I went to a P-FLAG (Parents and Friends of Lesbians and Gays) meeting last week. It wasn’t my first P-FLAG meeting, but it may as well have been. And not just because it was at a place I’ve never been (the Metropolitan Community Church) in Los Angeles, and nobody knew me when I made my entrance in my wheelchair, and I was asked, “And who are you?” (Yikes, but I’m delighted to say that I passed with flying colors - pun intended - with my speech device.)
I had learned a few days earlier that a friend of mine is involved with this group, and I decided to go out there on a whim. As I told the group, there used to be a P-FLAG meeting here in Claremont when I came out about ten years ago. Going to the meeting at that time was very helpful, and I missed it when it ceased to exist.
But I really didn’t remember. I forgot how powerful a P-FLAG meeting is. I forgot about the funny and wrenching coming-out stories, about how moving it is to hear a mother say all the horrible things she thought when her son told her that he’s gay, about how touching it is to see a father cry when telling how he rejected his lesbian daughter. Even more powerful is when, as in a couple cases at this meeting, both the child and parent are there.
I forgot how much I love having this community, even as it hurts me when I, as I also said at the meeting, wish my parents would attend a P-FLAG meeting (if not march in a gay pride parade as part of a P-FLAG contingent).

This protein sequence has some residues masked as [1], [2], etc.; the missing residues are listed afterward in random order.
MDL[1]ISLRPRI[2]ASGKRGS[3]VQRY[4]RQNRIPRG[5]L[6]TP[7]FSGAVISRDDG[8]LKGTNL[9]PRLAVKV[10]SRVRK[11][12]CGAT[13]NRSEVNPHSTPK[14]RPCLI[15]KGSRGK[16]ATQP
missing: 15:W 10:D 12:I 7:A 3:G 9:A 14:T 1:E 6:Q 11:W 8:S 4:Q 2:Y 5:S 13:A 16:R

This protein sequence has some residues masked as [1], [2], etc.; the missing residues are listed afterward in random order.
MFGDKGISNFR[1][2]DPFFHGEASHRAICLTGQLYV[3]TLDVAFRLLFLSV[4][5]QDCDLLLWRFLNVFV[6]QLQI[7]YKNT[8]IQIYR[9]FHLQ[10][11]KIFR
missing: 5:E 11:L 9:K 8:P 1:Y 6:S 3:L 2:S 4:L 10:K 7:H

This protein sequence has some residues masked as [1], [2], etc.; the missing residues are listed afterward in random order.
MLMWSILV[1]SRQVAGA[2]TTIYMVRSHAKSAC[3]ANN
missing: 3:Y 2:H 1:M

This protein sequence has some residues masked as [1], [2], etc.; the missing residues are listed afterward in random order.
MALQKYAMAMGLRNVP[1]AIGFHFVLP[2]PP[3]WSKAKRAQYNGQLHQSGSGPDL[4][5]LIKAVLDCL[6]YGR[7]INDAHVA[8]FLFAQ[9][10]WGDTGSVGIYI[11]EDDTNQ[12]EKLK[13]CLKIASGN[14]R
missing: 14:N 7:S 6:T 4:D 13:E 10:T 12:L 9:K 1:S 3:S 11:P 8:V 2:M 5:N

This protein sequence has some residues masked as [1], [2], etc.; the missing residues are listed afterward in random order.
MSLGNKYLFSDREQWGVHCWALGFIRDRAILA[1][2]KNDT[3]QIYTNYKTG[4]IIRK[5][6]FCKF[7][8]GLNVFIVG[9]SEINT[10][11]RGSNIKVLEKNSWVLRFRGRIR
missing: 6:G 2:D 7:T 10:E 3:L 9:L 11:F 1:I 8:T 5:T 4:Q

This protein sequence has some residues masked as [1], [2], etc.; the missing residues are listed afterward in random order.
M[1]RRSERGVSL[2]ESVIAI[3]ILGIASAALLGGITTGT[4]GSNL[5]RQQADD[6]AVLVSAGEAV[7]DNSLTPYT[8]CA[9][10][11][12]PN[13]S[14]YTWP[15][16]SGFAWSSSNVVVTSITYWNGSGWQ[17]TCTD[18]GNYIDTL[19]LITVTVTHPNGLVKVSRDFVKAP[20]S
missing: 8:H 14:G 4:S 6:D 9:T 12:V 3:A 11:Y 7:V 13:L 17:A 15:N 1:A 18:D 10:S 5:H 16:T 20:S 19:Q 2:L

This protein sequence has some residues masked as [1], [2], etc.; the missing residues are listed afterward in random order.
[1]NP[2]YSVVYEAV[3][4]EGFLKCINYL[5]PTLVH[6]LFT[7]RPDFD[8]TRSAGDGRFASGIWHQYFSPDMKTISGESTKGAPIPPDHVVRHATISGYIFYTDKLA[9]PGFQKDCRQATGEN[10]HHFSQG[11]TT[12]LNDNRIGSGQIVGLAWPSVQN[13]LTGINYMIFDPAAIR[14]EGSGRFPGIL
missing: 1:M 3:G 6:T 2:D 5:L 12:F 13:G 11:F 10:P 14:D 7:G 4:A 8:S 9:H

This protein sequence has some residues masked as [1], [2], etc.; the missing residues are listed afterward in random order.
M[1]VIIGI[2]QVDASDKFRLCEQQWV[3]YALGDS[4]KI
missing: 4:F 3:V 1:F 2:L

I also remembered the piece I wrote attending my first P-FLAG meeting. I was terrified - not only of announcing that I’m gay, but this was long before I had my speech device - and I was accompanied by my friends Alan and Jim, who all but held my hand. Unfortunately, I can’t find a hard copy of the piece, which was published in the chapter newsletter and which was lost, along with all my other writing, when my hard drive crashed two years ago. (Hard lesson learned: Always back up your files!)
Soon after attending the meeting last week, I got the idea of getting the Claremont P-FLAG meeting up and running again. I probably can’t, but I sure would like to. It is crazy that I have to drive to L.A and my P-FLAG-attends Claremont friends trek to Orange County.
There’s something more, though. It can be argued that the laying down of a P-FLAG meeting is a good thing, because it means that everything is okay for GLBT people. I don’t buy it. I don’t think P-FLAG is about or all about getting gay rights. Even if we queer folks get all the rights we need and want, it is still important to have places where we and our loved ones to go and have community and support.
P.S: Speaking of community, I went to Occupy L.A a couple days ago. What struck me most was how very, very organized it is. There are detailed guidelines on conducting business and reaching consensus, and there are general meetings, committees, workshops and affinity groups (including “GLBTQ”. (Sound familiar, fellow Quakers?)
However, that doesn’t mean that there are no problems and that everything is lovey-dovey. For example, I read yesterday that the people there are arguing over drugs. They need to nip this is the bud - pun definitely intended - and ban illegal drugs, or Occupy L.A will very soon be over. (I plan to post more about Occupy L.A soon.)